Ohmygodohmygodohmygod, it's only that book I've been awaiting like mad for over a year... That's right, it's the second book in Cassandra Clare's latest trilogy, The Dark Artifices - and the first book, Lady Midnight, ripped out my heart and trampled all over it. Repeatedly.

Lord of Shadows is no different. Strap in, kids, because this is an emotional roller coaster and a half... although I'm not sure why anyone would expect any different from the Shadowhunter world. Once again, Clare astounds me with how believable it is, this world that has so many layers to it, so much depth and history. I was once again reminded of how intensely her writing draws me in, and how every single emotion felt by any of the characters can immediately be felt by the reader.

This book may even change how you previously felt about characters in Lady Midnight. In the first instalment, I wasn't that bothered about Mark, Kit or Kieran. I don't know what else to say except I just wasn't that drawn to them. Cristina was cool, but I think in Lady Midnight, my focus was definitely on Emma and Julian.

However, in Lord of Shadows, my opinion completely changed. I came to love Kit, who in this instalment is getting to grips with being not just any Shadowhunter, but a Herondale, and the nostalgia was real as I recognised bits of Jace (The Mortal Instruments) and Will (The Infernal Devices) in him. Mark, Kieran and Cristina piqued my interest much more this time round, too, likely because they had more going on this time.

That's another thing - if you thought Lady Midnight was action-packed, you haven't seen anything yet. Lord of Shadows switches between Los Angeles, London, and Cornwall, and the contrast of these awesome settings not only kept me interested for the entire 700-page novel, but also provided insight into different Shadowhunter locations around the world. It was especially interesting to see this new generation of Shadowhunters stay at the London Institute, the setting for one of Clare's other series, The Infernal Devices. As you'd hope and expect, it's full of sneaky references...

Something else which struck me was the amount of parallels with our current political climate. We don't appear to live in the most tolerant or open-minded world at the moment, and as it turns out, neither do Shadowhunters or Downworlders. Offensive views are challenged by a few characters in Lord of Shadows, hitting the nail on the head each time. It's subtle enough to still provide escapism whilst obvious enough to make you want to do lots of mini fist-pumps.

And... this wouldn't be a sufficient review without mentioning Emma and Julian, would it? I'm not going to go into detail about them because fans will know that their relationship is a complicated one, and there are lots of things to spoil that I'm not going to. Just let it be known that they remain my ultimate OTP and they DESERVE HAPPINESS, DAMMIT.

Anyway. The third and final book isn't out for two years. I'll be nearly 21?! Like, I'm an adult, but 21 is a proper adult... so that'll be weird. Not sure I can wait that long for the next book, but I'll have to, won't I? And it'll give my heart some time to recover from this one. This is an author whose books you need to read, people. I've never been more invested in another book than I am in anything Clare writes, and I read a lot, so that's saying something. Come on, get your heart smashed into pieces. Join the club. You know you want to...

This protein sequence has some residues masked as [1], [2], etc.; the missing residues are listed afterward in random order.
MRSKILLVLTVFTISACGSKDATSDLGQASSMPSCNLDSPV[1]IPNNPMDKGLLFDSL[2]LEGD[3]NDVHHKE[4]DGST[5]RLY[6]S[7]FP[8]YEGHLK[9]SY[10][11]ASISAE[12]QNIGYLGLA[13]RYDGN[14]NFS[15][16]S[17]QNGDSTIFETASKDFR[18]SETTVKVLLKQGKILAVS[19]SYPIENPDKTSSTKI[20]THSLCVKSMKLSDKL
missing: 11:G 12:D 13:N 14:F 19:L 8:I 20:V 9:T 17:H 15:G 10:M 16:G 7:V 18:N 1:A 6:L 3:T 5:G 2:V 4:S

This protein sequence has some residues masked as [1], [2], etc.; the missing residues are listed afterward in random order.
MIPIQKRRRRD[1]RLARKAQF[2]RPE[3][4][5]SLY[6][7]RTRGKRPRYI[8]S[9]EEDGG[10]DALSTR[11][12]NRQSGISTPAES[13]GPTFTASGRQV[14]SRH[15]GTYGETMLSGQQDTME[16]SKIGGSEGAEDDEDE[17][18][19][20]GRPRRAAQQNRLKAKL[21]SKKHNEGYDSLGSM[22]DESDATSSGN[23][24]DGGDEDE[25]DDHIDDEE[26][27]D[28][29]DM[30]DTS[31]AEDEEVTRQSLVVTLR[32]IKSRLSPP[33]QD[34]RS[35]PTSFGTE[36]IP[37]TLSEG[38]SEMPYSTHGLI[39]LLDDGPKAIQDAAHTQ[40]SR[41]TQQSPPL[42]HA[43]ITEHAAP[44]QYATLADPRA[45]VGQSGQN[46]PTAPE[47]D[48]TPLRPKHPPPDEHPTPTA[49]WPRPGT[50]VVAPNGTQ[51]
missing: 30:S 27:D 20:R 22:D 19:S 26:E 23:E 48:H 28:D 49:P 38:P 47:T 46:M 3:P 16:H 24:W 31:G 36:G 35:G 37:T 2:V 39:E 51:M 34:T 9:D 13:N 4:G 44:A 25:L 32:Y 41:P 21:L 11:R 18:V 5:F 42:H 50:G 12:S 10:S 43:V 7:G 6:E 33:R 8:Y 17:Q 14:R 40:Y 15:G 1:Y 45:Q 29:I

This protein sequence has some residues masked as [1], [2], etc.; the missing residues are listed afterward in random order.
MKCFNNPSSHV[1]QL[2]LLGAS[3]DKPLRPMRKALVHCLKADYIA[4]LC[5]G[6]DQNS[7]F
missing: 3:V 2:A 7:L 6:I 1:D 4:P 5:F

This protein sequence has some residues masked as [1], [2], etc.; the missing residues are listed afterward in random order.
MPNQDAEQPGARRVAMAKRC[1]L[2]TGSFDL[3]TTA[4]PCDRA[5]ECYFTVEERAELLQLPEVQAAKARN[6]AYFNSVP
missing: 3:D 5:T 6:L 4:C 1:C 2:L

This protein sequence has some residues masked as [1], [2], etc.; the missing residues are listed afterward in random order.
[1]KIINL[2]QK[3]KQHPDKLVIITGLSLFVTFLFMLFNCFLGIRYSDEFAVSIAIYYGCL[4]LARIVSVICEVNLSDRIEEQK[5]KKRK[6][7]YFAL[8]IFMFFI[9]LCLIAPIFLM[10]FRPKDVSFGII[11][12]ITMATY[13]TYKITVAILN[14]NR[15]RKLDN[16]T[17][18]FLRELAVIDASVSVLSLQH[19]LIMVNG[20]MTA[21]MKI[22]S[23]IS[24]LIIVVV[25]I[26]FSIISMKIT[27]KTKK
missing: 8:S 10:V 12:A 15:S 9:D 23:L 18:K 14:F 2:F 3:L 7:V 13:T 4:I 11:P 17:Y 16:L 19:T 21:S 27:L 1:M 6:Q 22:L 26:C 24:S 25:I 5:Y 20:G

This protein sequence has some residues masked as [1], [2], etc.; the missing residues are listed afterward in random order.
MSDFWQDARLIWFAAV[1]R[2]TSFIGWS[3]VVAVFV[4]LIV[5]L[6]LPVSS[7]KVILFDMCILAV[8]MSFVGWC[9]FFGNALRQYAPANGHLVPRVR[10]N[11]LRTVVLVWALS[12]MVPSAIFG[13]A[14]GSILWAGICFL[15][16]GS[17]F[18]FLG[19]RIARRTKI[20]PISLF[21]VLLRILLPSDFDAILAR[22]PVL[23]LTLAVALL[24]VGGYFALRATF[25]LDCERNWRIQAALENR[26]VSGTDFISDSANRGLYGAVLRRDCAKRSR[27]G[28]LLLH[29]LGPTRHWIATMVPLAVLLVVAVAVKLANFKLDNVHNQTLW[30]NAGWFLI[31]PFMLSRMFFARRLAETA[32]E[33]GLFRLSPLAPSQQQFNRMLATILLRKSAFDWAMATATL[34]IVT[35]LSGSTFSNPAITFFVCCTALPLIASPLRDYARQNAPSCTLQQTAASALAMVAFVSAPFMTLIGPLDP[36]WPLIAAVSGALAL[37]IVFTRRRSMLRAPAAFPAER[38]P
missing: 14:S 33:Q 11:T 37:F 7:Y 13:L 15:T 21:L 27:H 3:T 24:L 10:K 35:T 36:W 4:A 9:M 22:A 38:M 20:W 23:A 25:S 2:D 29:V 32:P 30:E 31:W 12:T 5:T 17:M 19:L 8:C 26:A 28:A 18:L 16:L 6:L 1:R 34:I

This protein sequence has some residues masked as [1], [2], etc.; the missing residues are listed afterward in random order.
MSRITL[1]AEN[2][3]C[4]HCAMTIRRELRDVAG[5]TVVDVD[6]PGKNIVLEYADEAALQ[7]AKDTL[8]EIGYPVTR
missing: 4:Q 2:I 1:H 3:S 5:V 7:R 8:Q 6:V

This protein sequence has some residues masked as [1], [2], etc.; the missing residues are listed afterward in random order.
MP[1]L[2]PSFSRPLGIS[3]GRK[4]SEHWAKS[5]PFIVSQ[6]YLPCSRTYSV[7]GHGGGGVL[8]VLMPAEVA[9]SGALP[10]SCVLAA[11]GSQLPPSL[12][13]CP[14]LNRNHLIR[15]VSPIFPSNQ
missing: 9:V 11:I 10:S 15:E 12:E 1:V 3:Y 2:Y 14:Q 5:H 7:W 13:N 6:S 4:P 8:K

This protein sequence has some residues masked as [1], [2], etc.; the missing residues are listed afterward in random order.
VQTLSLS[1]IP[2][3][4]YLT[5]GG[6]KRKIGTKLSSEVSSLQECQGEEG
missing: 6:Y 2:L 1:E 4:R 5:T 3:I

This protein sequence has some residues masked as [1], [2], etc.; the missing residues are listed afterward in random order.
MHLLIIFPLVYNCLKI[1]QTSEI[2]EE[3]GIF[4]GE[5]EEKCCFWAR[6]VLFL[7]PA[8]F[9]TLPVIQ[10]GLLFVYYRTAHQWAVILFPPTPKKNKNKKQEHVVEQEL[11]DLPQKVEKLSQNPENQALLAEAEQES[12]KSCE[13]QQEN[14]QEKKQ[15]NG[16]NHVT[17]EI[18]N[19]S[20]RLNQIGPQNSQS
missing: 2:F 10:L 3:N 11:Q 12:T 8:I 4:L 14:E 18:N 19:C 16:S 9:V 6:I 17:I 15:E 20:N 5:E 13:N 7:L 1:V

Thursday, 18 May 2017

Noah Can't Even by Simon James Green

Title: Noah Can't Even
Author: Simon James Green
Published by: Scholastic
Publication date: 4th May 2017
Pages: 365
Genres: Young Adult/Contemporary/LGBT/Humour
Format: Paperback
Source: Review copy from the publisher.

Poor Noah Grimes!

His dad disappeared years ago, his mother's Beyoncé tribute act is a totally unacceptable embarrassment, and his beloved gran isn't herself anymore. He only has one friend, Harry, and school is... Well, it's pure HELL.

Why can't Noah be normal, like everyone else at school? Maybe if he struck up a relationship with someone - maybe Sophie, who is perfect and lovely - he'd be seen in a different light?

But Noah's plans for romance are derailed when Harry kisses him at a party. And that's when things go from bad to worse utter chaos.

If you're like me and you're fast approaching the dreaded exam season, chances are that you're currently dealing with two things: stress, and less time to read. Like, much less time to read. And whenever you pick up a book, you immediately feel guilty that you're doing something for pleasure rather than revising. (Or maybe that's just me?...) I've read hardly anything lately, unless you count my Death of a Salesman textbook, which I don't. But, picking up Noah Can't Even and only intending to read the first couple of pages for the time being, I found that once I started, I couldn't put it down.

Readers, this is the perfect book to read during exam season! Give yourself permission to tear yourself away from your work, because Noah Can't Even is quite possibly the funniest book you will read this year. Seriously, it is constantly and consistently hilarious - I loved Noah and his quirks, and the awkward situations in which he often found himself.

In addition to being bloody funny - and, at times, painfully awkward and relatable - it also touches on important topics such as homosexuality and bullying. I don't think LGBT issues are prevalent enough in YA in general, but especially in UK YA. Have I ever read an LGBT book where the main characters are in their mid-teens? Uh... one, yeah. This one.

That's not all - there are so many clever twists and sub-plots weaved together in a way I very much envy, and it was clearly done well, because I haven't devoured a book so quickly for longer than I'd like to admit. Needless to say, I cannot wait for whatever's next from Green. The Inbetweeners meets Geekhood, Noah Can't Even is a wonderfully awkward and important book that will have you in stitches from start to finish.
Watch my videos with Simon below! The first is an interview, and the second is a game of Heads Up...